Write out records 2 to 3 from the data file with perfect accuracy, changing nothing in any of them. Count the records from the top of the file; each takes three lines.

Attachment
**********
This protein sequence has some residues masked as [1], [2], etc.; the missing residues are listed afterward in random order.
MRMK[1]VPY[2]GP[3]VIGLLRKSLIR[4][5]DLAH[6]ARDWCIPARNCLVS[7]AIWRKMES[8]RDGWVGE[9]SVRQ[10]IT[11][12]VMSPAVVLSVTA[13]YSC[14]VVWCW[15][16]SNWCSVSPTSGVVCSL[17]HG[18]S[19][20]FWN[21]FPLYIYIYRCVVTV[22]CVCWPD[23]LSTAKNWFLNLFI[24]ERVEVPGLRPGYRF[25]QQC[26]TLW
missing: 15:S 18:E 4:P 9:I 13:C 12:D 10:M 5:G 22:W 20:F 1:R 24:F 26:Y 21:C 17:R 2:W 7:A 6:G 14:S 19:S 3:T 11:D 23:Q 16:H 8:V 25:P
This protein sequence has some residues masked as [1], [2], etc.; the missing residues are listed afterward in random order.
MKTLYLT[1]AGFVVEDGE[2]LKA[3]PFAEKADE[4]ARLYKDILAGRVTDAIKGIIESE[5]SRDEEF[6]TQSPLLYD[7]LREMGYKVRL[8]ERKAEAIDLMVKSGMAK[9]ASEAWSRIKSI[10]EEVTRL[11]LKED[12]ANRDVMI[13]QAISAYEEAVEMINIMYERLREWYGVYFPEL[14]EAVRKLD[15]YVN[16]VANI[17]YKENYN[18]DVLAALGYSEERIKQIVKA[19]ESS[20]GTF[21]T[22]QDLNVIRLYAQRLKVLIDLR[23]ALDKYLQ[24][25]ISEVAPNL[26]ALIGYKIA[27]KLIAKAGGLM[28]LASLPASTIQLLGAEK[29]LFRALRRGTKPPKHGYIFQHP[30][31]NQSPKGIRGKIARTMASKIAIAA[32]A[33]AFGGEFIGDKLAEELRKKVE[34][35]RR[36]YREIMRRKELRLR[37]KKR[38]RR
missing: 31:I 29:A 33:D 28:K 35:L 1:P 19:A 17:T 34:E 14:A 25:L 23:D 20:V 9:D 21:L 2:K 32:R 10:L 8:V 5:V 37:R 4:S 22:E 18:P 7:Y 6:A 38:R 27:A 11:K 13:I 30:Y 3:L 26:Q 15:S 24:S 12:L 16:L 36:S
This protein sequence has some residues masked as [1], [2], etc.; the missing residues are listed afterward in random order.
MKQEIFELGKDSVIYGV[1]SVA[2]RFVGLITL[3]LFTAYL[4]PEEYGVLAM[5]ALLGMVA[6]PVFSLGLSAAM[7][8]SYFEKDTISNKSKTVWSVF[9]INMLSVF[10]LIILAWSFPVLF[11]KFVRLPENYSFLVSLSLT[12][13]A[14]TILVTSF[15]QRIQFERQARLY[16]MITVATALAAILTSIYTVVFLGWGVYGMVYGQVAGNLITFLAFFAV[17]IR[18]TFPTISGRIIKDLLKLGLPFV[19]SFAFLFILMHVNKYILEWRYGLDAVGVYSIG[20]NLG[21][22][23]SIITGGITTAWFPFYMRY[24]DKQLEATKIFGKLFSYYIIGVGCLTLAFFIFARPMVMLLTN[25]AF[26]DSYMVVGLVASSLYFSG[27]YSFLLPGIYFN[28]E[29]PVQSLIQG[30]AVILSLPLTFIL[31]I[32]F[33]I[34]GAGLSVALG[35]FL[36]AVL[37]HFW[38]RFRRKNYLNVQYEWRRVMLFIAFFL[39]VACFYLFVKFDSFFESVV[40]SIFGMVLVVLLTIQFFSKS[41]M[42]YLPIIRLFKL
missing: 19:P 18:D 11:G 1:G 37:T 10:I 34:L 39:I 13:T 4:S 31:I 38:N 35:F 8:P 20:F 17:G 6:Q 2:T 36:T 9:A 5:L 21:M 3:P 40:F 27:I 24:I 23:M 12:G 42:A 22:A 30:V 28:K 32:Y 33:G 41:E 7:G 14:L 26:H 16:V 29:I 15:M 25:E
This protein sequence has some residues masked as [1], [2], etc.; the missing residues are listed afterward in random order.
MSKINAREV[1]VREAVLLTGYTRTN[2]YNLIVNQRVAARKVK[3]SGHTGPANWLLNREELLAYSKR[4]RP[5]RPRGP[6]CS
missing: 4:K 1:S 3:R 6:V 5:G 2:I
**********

This protein sequence has some residues masked as [1], [2], etc.; the missing residues are listed afterward in random order.
MKTLYLT[1]AGFVVEDGE[2]LKA[3]PFAEKADE[4]ARLYKDILAGRVTDAIKGIIESE[5]SRDEEF[6]TQSPLLYD[7]LREMGYKVRL[8]ERKAEAIDLMVKSGMAK[9]ASEAWSRIKSI[10]EEVTRL[11]LKED[12]ANRDVMI[13]QAISAYEEAVEMINIMYERLREWYGVYFPEL[14]EAVRKLD[15]YVN[16]VANI[17]YKENYN[18]DVLAALGYSEERIKQIVKA[19]ESS[20]GTF[21]T[22]QDLNVIRLYAQRLKVLIDLR[23]ALDKYLQ[24][25]ISEVAPNL[26]ALIGYKIA[27]KLIAKAGGLM[28]LASLPASTIQLLGAEK[29]LFRALRRGTKPPKHGYIFQHP[30][31]NQSPKGIRGKIARTMASKIAIAA[32]A[33]AFGGEFIGDKLAEELRKKVE[34][35]RR[36]YREIMRRKELRLR[37]KKR[38]RR
missing: 31:I 29:A 33:D 28:K 35:L 1:P 19:A 17:T 34:E 14:A 25:L 23:D 20:V 9:D 21:L 2:K 32:R 10:L 8:V 5:V 37:R 4:S 22:E 18:P 7:Y 6:A 38:R 27:A 11:K 13:I 30:Y 3:L 26:Q 15:S 24:S 12:L 16:L 36:S
This protein sequence has some residues masked as [1], [2], etc.; the missing residues are listed afterward in random order.
MKQEIFELGKDSVIYGV[1]SVA[2]RFVGLITL[3]LFTAYL[4]PEEYGVLAM[5]ALLGMVA[6]PVFSLGLSAAM[7][8]SYFEKDTISNKSKTVWSVF[9]INMLSVF[10]LIILAWSFPVLF[11]KFVRLPENYSFLVSLSLT[12][13]A[14]TILVTSF[15]QRIQFERQARLY[16]MITVATALAAILTSIYTVVFLGWGVYGMVYGQVAGNLITFLAFFAV[17]IR[18]TFPTISGRIIKDLLKLGLPFV[19]SFAFLFILMHVNKYILEWRYGLDAVGVYSIG[20]NLG[21][22][23]SIITGGITTAWFPFYMRY[24]DKQLEATKIFGKLFSYYIIGVGCLTLAFFIFARPMVMLLTN[25]AF[26]DSYMVVGLVASSLYFSG[27]YSFLLPGIYFN[28]E[29]PVQSLIQG[30]AVILSLPLTFIL[31]I[32]F[33]I[34]GAGLSVALG[35]FL[36]AVL[37]HFW[38]RFRRKNYLNVQYEWRRVMLFIAFFL[39]VACFYLFVKFDSFFESVV[40]SIFGMVLVVLLTIQFFSKS[41]M[42]YLPIIRLFKL
missing: 19:P 18:D 11:G 1:G 37:T 10:I 34:L 39:I 13:T 4:S 31:I 38:N 35:F 8:P 20:F 17:G 6:Q 2:T 36:T 9:A 5:L 21:M 3:P 40:F 27:I 24:I 23:M 12:G 42:A 22:A 30:V 28:K 32:Y 33:G 41:E 7:G 14:L 26:H 16:V 29:I 15:M 25:E